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Big Bill Broonzy Vol. 1 1927 - 1932

Big Bill Broonzy

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Album Review

This is a particularly fascinating CD, for it has the first 26 selections ever recorded by Big Bill Broonzy as a leader. The beginning of Document's complete reissuance of all of Broonzy's early recordings, the set starts with four duet numbers that Broonzy cut during 1927-28 with fellow guitarist John Thomas. Although his style was already a bit recognizable, the young guitarist/vocalist really started coming into his own in 1930. There are 15 selections from that year included on this set, with Big Bill often using the pseudonyms of Sammy Sampson or Big Bill Johnson; in fact, even the final seven numbers (from 1932) had him billed as the latter. The CD finds Broonzy evolving from a country-blues musician who already had strong technique into a star of hokum records. Among the many highlights are "Big Bill Blues" (different versions in 1928 and 1932), "I Can't Be Satisfied," "Pig Meat Strut," "Beedle Um Bum" and "Selling That Stuff." Pianist Georgia Tom Dorsey helps out on three numbers. Big Bill Broonzy fans have a right to rejoice about the existence of this wonderful series.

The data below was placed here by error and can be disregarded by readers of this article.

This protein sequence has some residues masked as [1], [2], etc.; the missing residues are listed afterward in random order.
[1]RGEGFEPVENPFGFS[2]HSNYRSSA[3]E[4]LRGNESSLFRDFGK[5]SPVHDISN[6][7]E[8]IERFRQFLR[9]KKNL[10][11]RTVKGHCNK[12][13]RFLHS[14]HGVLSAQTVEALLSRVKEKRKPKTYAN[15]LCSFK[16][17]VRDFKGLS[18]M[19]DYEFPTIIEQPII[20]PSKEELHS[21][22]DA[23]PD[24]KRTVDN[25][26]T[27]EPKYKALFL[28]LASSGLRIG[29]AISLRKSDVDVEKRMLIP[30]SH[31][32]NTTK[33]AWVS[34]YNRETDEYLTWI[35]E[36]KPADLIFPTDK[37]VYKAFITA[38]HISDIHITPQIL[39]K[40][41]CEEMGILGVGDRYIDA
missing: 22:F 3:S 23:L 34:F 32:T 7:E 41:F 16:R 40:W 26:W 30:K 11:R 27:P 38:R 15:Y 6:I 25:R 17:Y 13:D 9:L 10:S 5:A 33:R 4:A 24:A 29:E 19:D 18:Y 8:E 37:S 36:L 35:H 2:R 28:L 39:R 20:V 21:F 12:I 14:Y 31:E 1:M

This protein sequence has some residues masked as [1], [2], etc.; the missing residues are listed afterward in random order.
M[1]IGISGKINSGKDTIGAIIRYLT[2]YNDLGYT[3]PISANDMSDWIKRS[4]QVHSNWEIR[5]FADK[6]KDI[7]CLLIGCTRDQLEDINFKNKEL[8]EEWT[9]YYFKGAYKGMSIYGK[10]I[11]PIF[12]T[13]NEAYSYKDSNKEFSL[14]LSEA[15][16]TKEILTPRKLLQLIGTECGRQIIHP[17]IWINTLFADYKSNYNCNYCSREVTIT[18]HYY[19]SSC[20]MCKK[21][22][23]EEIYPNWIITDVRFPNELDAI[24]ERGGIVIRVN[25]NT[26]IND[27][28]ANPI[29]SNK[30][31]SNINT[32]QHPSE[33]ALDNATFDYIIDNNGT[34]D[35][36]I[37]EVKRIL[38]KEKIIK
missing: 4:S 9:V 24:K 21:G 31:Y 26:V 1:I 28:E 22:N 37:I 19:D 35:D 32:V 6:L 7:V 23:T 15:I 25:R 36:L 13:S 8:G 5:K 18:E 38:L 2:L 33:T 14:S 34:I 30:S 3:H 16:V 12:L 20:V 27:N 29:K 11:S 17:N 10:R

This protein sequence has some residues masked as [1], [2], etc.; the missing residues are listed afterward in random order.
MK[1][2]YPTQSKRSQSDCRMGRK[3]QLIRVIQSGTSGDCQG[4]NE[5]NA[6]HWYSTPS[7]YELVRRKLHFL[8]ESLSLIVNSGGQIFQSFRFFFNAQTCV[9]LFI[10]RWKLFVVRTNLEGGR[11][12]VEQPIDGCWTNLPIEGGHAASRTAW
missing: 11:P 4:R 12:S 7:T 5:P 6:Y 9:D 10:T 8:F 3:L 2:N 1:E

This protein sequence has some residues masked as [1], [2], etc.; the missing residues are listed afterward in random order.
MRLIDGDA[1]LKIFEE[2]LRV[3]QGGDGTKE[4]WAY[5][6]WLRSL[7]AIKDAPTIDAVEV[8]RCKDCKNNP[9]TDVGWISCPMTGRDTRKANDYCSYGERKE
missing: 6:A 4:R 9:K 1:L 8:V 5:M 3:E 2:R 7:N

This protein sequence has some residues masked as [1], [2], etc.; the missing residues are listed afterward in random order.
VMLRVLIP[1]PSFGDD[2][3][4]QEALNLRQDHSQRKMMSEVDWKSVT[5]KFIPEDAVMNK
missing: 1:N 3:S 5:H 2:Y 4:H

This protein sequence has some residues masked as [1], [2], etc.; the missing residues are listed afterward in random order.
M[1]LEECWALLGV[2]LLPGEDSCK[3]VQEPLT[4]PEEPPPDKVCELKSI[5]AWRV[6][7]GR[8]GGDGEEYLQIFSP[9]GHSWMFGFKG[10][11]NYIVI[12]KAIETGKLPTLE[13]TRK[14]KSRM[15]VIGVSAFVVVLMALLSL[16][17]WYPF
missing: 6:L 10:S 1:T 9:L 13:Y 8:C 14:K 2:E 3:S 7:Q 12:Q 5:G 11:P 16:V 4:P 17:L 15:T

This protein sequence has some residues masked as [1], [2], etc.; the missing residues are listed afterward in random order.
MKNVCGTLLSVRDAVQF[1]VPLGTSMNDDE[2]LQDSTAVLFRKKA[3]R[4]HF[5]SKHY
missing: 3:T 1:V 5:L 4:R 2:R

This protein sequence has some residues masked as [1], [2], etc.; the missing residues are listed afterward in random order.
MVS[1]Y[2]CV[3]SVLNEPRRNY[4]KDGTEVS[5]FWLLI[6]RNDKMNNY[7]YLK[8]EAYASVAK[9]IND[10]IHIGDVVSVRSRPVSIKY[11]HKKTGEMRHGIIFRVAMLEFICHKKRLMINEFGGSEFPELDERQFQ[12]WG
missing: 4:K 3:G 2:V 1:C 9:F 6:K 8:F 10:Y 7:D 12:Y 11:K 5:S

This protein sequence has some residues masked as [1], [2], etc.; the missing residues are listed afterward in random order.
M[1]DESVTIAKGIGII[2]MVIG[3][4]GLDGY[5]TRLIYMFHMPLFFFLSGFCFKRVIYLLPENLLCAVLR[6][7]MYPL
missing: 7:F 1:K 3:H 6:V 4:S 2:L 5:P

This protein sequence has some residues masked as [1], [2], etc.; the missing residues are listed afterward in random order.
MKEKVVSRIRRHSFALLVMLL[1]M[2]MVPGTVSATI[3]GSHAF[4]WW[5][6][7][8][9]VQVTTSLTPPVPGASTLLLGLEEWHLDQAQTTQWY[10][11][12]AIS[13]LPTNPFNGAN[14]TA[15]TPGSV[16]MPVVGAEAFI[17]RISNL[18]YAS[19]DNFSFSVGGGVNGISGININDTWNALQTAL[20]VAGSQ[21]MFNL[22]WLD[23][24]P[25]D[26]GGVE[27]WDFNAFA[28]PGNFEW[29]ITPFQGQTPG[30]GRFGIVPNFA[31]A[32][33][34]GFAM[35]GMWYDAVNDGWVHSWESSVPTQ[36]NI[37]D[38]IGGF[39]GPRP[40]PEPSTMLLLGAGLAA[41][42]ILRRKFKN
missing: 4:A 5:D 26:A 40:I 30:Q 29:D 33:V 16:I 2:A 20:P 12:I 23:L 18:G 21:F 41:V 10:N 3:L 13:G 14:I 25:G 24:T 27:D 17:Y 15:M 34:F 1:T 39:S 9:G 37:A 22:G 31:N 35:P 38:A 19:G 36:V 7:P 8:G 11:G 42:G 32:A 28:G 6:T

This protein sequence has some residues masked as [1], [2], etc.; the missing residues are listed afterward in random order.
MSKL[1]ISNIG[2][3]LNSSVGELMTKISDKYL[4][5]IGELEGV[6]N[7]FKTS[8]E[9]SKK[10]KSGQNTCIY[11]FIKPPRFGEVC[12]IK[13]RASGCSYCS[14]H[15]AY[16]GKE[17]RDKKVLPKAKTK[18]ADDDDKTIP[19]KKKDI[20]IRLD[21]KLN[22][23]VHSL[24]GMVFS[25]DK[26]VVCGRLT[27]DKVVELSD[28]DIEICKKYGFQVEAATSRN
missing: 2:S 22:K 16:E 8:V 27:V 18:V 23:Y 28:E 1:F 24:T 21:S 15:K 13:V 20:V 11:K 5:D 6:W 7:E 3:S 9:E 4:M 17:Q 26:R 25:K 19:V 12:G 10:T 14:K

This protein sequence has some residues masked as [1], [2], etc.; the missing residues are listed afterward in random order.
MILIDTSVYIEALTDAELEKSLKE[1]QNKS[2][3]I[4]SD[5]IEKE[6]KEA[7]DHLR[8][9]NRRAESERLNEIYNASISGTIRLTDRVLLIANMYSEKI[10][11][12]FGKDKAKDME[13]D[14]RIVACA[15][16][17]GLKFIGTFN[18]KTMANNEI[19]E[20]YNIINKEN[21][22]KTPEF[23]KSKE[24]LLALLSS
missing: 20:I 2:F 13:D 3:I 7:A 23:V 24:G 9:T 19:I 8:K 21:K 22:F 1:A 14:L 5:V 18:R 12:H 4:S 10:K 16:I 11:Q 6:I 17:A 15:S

Biography

Born: 26 June 1893 in Scott, MS

Genre: Blues

Years Active: '20s, '30s, '40s, '50s

Big Bill Broonzy was born William Lee Conley Broonzy in the tiny town of Scott, Mississippi, just across the river from Arkansas. During his childhood, Broonzy's family — itinerant sharecroppers and the descendants of ex-slaves — moved to Pine Bluff to work the fields there. Broonzy learned to play a cigar box fiddle from his uncle, and as a teenager, he played violin in local churches, at community dances, and in a country string band. During World War I, Broonzy enlisted in the U.S....
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